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From "Markus Wiederkehr" <markus.wiederk...@gmail.com>
Subject Re: [mime4j] Simple benchmark for testing performance of the MIME stream parser
Date Sun, 04 Jan 2009 12:56:13 GMT
On Sun, Jan 4, 2009 at 11:14 AM, Robert Burrell Donkin
<robertburrelldonkin@gmail.com> wrote:
> On Sat, Jan 3, 2009 at 8:15 PM, Markus Wiederkehr
> <markus.wiederkehr@gmail.com> wrote:
>> On Wed, Dec 24, 2008 at 7:21 PM, Oleg Kalnichevski <olegk@apache.org> wrote:
>>> Folks
>>>
>>> I took liberty to commit an ultra-simple benchmark I use for testing
>>> performance of the MIME stream parser.
>>>
>>> http://svn.apache.org/viewvc?view=rev&revision=729347
>>>
>>> Feel free to improve / extend / remove if useless.
>>
>> I have extended the class a bit. It is now possible to choose from
>> four different tests.
>>
>> Test 0 is the one Oleg wrote. It reads from a MimeTokenStream until
>> its end is reached.
>> Test 1 uses a MimeStreamParser and reports to an empty AbstractContentHandler.
>> Test 2 uses a MimeStreamParser and reports to an empty SimpleContentHandler.
>> Test 3 creates Message objects in memory.
>>
>> On my machine the results are:
>> Test 0: ~ 8 sec
>> Test 1: ~ 8 sec
>> Test 2: ~ 41 sec
>> Test 3: ~ 47 sec
>>
>> So it looks like parsing the header fields consumes about 80 percent of test 2.
>>
>> The difference between #2 and 3 is probably caused by copying the
>> message bodies into Storage objects.
>>
>> Maybe the header fields should be parsed lazily?
>
> IIRC there are a few wrinkles with this (at least some need to be
> parsed and some care need to be taken with folded values) but i think
> only structural headers really need to be parsed on the first pass.
>
>> Does anybody have a better idea?
>
> (this one isn't really a better idea but it's a little different so
> i'll throw it out there and see what happens...)
>
> the minimal useful MIME parser would read just the structural headers
> and the boundaries: dividing the stream into header lines and body
> parts without unnecessary parsing of the contents.

I think this already happens in a way. Look into DefaultBodyDescriptor
for example. There is a method parseContentType which determines the
boundary string from the content-type field. Note that this is used by
MimeTokenStream and has nothing to do with building a DOM.

Later when a Message objects gets built all header fields are parsed
_again_. Only this time a javacc generated parser is used. This is
where things get slow and this is what could be done lazily in my
opinion.

> the generalised use case i have in mind is streaming into storage.
> this use case occurs naturally when dealing with mail protocols but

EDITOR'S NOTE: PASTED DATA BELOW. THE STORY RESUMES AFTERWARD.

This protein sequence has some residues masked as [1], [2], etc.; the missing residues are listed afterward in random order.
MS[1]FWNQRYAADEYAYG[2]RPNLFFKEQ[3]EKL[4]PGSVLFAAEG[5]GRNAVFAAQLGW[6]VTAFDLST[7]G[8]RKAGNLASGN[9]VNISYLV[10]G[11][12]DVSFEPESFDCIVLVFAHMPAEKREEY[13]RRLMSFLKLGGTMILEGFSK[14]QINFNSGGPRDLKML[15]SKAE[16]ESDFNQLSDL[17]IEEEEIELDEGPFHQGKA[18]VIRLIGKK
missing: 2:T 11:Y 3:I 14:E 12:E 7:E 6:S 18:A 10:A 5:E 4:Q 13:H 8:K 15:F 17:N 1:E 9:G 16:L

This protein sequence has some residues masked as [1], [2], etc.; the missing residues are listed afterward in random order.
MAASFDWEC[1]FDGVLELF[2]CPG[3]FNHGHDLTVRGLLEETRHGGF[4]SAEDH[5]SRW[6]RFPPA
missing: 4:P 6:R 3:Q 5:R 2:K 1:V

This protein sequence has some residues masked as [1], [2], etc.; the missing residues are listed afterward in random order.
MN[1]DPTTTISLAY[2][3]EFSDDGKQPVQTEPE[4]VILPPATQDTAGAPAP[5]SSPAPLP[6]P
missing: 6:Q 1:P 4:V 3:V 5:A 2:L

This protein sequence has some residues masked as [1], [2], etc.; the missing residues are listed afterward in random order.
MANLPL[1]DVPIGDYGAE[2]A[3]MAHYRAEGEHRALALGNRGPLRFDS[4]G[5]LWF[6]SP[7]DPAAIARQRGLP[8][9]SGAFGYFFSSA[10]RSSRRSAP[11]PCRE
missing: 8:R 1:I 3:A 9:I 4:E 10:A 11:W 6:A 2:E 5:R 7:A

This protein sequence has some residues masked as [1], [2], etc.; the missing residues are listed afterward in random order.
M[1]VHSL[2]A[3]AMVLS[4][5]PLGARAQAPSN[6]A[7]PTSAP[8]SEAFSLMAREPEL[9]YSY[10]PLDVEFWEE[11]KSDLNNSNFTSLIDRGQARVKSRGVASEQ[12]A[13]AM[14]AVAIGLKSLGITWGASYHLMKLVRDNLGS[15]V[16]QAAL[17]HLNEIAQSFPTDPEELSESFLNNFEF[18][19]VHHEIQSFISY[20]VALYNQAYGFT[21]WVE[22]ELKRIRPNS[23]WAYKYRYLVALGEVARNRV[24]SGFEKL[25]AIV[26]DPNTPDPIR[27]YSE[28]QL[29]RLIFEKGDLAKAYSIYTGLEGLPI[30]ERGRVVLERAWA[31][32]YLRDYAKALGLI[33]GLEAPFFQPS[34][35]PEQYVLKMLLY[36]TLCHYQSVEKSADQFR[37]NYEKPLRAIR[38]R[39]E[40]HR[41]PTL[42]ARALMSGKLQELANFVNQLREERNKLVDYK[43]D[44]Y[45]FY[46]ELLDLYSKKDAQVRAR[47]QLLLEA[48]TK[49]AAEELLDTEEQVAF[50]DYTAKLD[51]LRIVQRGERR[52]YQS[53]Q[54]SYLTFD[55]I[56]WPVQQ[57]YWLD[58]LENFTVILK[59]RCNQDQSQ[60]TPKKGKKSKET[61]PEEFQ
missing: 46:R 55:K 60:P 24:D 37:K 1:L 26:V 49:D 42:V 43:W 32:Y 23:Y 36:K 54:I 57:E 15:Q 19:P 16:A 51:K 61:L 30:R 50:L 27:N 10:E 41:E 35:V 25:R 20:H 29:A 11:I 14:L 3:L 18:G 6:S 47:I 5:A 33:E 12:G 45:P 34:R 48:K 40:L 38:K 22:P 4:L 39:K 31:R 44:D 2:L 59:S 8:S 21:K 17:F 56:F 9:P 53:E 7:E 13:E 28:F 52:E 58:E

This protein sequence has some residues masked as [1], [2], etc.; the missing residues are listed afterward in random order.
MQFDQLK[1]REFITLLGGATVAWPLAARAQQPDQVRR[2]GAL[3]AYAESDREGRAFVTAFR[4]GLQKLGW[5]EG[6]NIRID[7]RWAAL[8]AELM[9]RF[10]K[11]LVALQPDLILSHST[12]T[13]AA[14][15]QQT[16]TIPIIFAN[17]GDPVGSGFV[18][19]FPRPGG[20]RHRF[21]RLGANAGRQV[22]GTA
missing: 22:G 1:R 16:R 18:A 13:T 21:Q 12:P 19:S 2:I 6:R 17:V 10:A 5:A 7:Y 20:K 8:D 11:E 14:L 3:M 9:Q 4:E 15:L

> has other applications (for example, in CMRs).
>
> 1. a MIME message starts to be delivered to a socket
> 2. the protocol processor feeds the stream to a parser
> 3. the processor analyzes the boundaries streams head lines and body
> parts to permanent storage without unnecessary semantic parsing of the
> meta-data
> 4. when the message is complete, the processor continues to parse the
> incoming stream
>
> one problem with full DOMs (as used by JavaMail) is that large MIME
> documents are too big to fit in memory. this causes problems for
> protocols server. a structural DOM (maintaining at most meta-data in
> memory whilst allowing access to content through streams) backed by
> storage would be much more useful in this case.

But isn't that what we already have with Mime4j? The structure of the
message is kept in memory (including the header fields) whereas the
contents of text and binary parts are kept in Storage objects (on disk
or wherever).

The only thing is that base64 and quoted-printable parts are decoded
before they get stored. But I don't think this is necessarily the
number one performance problem.

The benchmark test message currently has 7-bit encoded body parts. I
have changed that to base64 to see what happens. It turns out that
test #3 now runs in about 55 seconds (47 before the change).

My interpretation (from the differences in runtime of the various
tests) is that from those 55 seconds 8 seconds are used up by
MimeTokenStream, about 6 seconds go into copying the body parts to
storage, 8 seconds are for base64 decoding and the remaining 33
seconds are for parsing header fields. That's about 60 percent.

And by parsing header fields I mean Field.parse(), not some parsing
already done in MimeTokenStream..

Of course this is only a rough estimate but I don't think I'm very far off.

Markus

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